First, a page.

It''s definitely worth optimizing render states, if your application is targeted toward rendering lots of different stuff (a game), although, as the people here have gracefully been saying is that some things are slower, and they are right: For example:

-changing large textures,
-Lock & Loading vertex buffers (fruequently)

Although people shouldn''t critisize your decision to optimize the render states, perhaps they want to remind you that you should also take a look at your other potential slow-spots.

It is definitely worth otpimizing for render state changes.

-------
Homepage: http://students.washington.edu/andrey

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I''m currently working on the core of my renderer and trying to balance all three of those things LOL

Renderstates
Texture changes
Vertex Buffer Locks/Switches

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G''day!
The biggest benefit I''ve found with a manager to eliminate redundant calls is development related, not performance related. If I know that my redundant calls will be eliminated, in the earlier phases of development I can afford to set every single state I''m concerned about whenever it''s important. I can optimize some of it out at a later date.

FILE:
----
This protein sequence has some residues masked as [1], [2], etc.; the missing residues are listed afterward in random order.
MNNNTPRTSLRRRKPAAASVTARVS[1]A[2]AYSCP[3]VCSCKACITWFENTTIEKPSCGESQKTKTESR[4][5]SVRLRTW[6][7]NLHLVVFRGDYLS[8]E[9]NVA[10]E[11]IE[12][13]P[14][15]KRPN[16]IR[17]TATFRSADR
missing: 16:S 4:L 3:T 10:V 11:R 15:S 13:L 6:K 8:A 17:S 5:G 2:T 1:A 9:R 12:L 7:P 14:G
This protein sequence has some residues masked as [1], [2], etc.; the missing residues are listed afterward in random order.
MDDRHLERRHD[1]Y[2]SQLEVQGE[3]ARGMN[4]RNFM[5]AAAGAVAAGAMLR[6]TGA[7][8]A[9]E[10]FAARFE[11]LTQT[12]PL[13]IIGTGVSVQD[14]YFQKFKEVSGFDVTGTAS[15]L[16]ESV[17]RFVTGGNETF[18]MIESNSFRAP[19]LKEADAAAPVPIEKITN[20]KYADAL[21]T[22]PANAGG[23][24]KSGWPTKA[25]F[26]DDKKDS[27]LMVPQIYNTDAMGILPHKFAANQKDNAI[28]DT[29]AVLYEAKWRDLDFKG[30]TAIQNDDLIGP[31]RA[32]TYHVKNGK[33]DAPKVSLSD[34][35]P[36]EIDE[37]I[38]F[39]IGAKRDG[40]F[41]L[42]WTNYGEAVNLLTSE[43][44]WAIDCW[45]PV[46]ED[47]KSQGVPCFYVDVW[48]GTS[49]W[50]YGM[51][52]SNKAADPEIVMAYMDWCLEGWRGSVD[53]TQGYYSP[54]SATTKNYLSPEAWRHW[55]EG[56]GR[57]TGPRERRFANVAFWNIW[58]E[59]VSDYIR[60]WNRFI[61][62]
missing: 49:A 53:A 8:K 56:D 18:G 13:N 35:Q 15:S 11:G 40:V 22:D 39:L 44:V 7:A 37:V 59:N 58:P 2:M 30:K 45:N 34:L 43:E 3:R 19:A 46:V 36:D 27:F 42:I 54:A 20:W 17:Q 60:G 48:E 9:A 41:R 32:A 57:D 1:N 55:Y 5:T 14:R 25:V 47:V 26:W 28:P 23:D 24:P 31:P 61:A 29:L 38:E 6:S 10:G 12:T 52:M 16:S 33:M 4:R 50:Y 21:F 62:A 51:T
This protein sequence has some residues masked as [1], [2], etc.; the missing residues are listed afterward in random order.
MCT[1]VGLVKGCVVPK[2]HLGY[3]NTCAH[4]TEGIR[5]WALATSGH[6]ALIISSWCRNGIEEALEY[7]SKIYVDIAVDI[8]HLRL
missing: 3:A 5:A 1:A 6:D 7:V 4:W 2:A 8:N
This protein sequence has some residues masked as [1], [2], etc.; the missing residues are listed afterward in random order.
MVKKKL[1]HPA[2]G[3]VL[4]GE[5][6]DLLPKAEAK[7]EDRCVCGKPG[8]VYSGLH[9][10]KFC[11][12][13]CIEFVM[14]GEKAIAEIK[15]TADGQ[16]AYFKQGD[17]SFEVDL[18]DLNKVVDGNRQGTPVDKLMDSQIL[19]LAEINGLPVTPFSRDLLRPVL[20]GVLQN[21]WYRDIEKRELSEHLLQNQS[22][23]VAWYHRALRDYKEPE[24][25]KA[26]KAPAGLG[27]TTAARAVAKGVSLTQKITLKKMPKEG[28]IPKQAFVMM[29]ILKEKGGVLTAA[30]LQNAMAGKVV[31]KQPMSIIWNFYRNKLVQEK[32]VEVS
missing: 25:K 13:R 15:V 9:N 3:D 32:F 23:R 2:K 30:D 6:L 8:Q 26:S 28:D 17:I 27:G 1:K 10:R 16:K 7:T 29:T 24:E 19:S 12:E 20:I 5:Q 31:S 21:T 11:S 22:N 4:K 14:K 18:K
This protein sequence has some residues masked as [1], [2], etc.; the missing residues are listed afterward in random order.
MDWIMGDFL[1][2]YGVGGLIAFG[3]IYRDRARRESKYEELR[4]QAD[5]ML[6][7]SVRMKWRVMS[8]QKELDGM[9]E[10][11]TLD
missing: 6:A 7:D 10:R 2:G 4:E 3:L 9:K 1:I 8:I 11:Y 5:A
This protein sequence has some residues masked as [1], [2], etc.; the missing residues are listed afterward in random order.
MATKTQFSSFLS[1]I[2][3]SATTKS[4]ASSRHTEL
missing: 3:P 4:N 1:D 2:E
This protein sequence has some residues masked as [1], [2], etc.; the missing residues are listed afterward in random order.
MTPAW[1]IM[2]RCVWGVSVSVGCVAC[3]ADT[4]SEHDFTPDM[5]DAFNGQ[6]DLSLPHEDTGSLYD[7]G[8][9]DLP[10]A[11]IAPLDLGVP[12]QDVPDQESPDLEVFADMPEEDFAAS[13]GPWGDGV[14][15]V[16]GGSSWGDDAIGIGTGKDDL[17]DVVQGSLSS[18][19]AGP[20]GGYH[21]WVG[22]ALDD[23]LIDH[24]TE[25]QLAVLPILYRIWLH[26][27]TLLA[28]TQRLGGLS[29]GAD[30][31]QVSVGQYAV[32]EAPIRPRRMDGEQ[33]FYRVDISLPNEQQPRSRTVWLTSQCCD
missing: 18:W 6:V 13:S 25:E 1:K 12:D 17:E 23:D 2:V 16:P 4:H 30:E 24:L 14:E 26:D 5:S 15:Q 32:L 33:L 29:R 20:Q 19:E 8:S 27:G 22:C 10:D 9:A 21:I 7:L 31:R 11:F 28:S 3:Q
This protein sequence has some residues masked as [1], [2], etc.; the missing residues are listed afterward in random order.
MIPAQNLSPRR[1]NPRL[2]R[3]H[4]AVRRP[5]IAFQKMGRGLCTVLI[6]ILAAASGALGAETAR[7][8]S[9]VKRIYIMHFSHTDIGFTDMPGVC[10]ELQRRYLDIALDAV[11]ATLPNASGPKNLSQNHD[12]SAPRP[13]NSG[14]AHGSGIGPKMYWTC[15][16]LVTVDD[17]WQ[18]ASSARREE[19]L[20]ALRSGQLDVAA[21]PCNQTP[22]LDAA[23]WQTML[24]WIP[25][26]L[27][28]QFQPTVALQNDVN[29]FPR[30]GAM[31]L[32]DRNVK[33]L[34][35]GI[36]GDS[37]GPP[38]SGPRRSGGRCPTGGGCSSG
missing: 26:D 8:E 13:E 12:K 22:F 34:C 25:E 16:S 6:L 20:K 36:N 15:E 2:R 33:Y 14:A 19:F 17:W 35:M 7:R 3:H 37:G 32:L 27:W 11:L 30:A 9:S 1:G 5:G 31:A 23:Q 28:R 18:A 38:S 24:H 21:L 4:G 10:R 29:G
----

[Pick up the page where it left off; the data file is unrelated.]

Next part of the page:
With my renderstate manager, the above method incurs virtually no overhead, speeds my development and aids debugging. It also eliminates far too many ''Redundant render state'' warnings in the debug spew, which is nice.

You can grab my implementation out of my dhEngine. It uses an array, BTW.


Stay Casual,

Ken
Drunken Hyena

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Always a pleasure to hear from you ken

I never thought of it from the development perspective, but that''s a good point.

Wreakon: I am definetly aware of the slower things. Thats why I was asking about this becuase I wasnt sure if it was worth considering like the other things were. Now I know though.

Thanks all.


:::: [ Triple Buffer V2.0 ] ::::